In Heidi Julavits’ new book, The Vanishers, mind-reading is a science.
You can study it at the elite “Institute of Integrated Parapsychology,” and read published articles on it including, “Trance Qualities and the Ideal of Bodily Departure.” You can learn the symptoms of a psychic attack or an astral impostor. Witnesses of paranormal phenomena no longer belong to the fringes of society. Julavits’ alternate world institutionalizes astrology and magic practice as a dignified occupation, and mind-reading is a profession your Jewish mother would be proud of.
Julavits’ convincing evocation of this world makes her book a pleasure to read. Her vivid imagination unleashes a universe that is both bizarre and bizarrely familiar. The book is full of neologisms like “bilateral contamination” which, for your information, is “a face-lift for the mind.” At times the book sounds like it came from retro- futuristic movie, 2001 Space Odyssey, and at other times from a Freudian Psychoanalytic Conference. The science of mind reading is certainly more appealing than chemistry, and you can sense Julavits enjoyed creating it. In an age where neuroscience and medical diagnoses treat and diagnose complex human feelings, her ideas don’t even seem outlandish.
That said, the narrative does not seem as natural as the world Julavits conjures so effortlessly. The plot line is sometimes clumsy, tripping over itself or skipping forward like a scratched DVD. The story starts off by introducing the main character, Julia Severn. Julia is a psychic protégé, mentored by Madame Ackermann who rules over a prestigious psychic academy. Madame Ackermann loses her psychic talents just as Julia’s grow increasingly more powerful. Madame Ackermann then unleashes a series of jealous psychic, voodoo-esque tirades on Julia.
The novel employs plot twist after plot twist. My mind was spinning by the end of the story, where everyone is revealed to be secretly married, related, or in cohorts with each other. The list of characters includes a suicidal mother, a father who is an authority on sink holes, plastic surgery enthusiasts, a fictional performance artist named Dominique Varga (based on the real Sophie Calle) and more.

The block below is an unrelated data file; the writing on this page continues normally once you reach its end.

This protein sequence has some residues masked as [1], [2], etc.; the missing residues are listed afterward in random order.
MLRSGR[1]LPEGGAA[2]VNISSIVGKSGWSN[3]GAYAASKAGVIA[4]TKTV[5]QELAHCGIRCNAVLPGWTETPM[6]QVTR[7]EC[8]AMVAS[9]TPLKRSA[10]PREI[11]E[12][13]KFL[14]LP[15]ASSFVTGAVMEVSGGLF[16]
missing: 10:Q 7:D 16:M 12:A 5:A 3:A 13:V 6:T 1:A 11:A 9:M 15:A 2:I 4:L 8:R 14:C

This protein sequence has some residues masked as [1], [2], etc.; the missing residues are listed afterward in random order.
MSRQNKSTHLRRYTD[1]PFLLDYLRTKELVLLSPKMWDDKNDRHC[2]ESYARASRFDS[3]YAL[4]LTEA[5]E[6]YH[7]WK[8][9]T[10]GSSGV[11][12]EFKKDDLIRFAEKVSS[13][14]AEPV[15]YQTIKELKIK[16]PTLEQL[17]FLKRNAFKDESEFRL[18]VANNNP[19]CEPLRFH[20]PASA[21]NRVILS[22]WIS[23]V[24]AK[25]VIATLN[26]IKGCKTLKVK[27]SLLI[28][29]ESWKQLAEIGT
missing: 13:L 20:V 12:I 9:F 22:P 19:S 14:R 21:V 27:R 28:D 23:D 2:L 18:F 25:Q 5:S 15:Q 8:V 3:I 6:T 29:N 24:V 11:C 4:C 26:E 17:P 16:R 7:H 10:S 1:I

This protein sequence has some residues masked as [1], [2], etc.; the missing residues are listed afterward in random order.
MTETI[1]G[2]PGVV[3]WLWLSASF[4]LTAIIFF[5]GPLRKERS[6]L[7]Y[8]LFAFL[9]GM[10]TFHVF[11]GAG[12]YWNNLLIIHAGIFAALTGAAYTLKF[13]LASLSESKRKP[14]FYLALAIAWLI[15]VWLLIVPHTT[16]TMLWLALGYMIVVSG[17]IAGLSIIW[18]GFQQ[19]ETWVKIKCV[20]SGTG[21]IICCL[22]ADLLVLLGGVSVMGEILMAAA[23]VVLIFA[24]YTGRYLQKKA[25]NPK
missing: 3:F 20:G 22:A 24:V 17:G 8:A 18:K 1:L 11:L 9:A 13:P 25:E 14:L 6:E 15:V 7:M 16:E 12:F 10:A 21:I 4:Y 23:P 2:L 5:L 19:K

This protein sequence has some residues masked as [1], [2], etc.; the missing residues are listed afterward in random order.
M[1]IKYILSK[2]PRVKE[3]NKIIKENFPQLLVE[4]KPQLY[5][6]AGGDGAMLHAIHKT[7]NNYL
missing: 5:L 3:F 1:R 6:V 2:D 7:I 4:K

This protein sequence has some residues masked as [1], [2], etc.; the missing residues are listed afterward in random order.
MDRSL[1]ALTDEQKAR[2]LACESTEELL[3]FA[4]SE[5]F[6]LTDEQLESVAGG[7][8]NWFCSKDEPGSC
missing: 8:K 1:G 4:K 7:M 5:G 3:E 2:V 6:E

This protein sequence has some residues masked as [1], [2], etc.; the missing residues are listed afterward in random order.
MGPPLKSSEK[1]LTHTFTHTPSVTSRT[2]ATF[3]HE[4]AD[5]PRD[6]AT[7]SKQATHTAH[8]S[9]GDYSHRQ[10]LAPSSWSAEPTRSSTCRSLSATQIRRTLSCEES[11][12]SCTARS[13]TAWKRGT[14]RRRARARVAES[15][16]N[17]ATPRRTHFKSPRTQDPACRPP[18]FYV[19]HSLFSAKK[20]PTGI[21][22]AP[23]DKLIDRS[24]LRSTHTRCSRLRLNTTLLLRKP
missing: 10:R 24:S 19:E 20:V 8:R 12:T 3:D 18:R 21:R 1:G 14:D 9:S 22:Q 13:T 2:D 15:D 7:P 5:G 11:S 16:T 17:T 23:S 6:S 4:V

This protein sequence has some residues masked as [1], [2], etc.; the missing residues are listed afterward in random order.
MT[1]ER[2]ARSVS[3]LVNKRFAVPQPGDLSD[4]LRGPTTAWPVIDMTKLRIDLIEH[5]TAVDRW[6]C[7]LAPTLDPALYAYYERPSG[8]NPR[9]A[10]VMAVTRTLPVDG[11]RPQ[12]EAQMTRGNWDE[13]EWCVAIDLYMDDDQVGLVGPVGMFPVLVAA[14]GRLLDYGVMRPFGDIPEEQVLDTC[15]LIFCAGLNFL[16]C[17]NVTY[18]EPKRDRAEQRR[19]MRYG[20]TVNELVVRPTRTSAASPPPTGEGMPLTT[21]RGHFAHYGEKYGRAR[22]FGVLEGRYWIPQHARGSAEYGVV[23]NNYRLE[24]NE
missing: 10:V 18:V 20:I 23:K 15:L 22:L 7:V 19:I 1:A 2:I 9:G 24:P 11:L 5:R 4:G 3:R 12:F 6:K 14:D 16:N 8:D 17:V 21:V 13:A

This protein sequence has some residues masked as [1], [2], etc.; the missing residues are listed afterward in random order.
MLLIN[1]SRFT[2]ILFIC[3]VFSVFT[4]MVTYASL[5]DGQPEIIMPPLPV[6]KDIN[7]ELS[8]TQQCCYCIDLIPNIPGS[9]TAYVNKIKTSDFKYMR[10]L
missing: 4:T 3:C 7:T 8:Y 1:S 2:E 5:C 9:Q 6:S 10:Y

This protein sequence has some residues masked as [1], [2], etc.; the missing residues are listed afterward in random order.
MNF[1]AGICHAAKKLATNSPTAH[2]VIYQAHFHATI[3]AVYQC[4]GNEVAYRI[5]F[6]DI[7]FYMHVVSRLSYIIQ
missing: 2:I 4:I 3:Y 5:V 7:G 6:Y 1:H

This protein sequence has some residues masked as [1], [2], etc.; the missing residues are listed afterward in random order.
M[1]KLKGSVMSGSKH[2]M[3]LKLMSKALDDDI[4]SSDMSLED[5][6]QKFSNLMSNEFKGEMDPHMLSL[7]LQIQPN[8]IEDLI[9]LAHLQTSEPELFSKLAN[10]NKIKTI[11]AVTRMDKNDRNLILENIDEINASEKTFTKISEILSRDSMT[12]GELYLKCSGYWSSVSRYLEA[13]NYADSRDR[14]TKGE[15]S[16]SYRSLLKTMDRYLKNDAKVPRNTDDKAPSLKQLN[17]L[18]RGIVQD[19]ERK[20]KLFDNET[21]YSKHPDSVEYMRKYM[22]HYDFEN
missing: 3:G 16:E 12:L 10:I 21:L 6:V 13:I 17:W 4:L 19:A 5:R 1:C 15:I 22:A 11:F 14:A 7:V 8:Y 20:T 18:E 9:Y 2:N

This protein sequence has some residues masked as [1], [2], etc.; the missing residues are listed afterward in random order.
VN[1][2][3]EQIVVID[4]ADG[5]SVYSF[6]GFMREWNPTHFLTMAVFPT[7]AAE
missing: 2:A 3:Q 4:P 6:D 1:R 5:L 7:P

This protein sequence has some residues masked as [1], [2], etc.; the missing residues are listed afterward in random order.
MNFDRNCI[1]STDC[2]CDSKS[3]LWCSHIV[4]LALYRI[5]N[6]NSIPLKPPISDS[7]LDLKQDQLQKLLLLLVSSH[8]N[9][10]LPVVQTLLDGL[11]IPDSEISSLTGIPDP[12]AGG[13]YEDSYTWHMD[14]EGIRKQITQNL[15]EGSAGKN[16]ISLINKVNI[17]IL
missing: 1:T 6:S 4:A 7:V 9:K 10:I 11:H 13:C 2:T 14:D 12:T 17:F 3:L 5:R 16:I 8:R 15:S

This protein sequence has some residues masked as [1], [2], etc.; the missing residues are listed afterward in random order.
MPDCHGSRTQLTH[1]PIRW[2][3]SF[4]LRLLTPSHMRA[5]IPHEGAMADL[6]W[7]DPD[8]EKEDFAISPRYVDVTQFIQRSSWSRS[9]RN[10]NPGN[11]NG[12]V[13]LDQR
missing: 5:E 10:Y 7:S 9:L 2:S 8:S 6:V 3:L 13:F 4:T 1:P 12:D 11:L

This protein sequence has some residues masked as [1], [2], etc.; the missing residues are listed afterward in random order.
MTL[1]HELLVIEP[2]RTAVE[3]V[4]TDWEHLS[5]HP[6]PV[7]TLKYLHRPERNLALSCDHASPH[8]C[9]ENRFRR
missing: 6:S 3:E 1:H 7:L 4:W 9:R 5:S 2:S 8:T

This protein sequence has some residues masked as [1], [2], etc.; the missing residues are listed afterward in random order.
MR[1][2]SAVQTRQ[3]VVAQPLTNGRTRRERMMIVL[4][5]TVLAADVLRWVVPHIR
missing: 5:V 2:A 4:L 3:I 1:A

Julavits’s formidable strength lies in the details. This book’s most riveting moments are its linguistic descriptions. Julavits has a signature style that is sardonic and self-deprecating, “My brain was flabby, clumsy, a geriatric detective that farted on the job” she writes. At other times, her writing is lush and lyrical, “the colors muddy, the image flickering like a movie screen on a projector with a a hair stuck in the lens.” The writing possesses a poetic attention to sound and rhythm, “I walked to my room beset by claustrophobia, the slurry of my slippers against the floor tiles echoing off the ceiling in a gossipy swirl.” These intimate descriptions reveal the gut of what this book is really about–––the dangers of a boundless imagination, the nebulous line between science and magic, and the difficulties for everyone, psychic or not, of dealing with each other.
To wrap up her tangled plot, Julavits deploys a kind of texbook psychological explication to vanquish her main character’s demons. Julia hypothesizes about the origins of her friend, Alwyn’s behavior and thinks, “Alwyn’s mother could not square her identity as a sexualized woman with that of being a mother, thus her neglected daughter’s sole option was to de-daughterize herself by becoming a sexualized woman and subsequently a competitor worthy of her mother’s attention.” Does anyone actually think like this? Whose internal voice sounds as analytical as their college papers? Julavits bends over backwards at the end of the novel to inject themes of female rivalries and mother-daughter sexuality into her story. These are fascinating subjects in their own right––but here they are pushed too forcefully. Like a tired linguistic ballerina, we can see Julavits’ working.
The book reminded me that writers have long been captivated by the notion of psychic power. In some ways, the writer and the psychic share a common goal––to explore subconscious realms and to act as a medium for the past, present and future. The writer and the psychic are both suspended uneasily between feelings of narcissism and selflessness; why are we so obsessed with the minds of others, and what should we do with the information we find there? Social networking sites have bestowed on us a kind of real life omniscience too. We know about all sorts of things we don’t want to––like the tropical-themed party our elementary school crush will be at next Wednesday––our own modern psychic burden.
Perhaps the book wants to express how we are all overwhelmed by the information we supposedly have on each other. Yet Julavits also show the equally frightening dearth of understanding we have about what really goes on in the minds of those we know and love. We’re left, like Julia, somewhere between knowing too little, and knowing too much.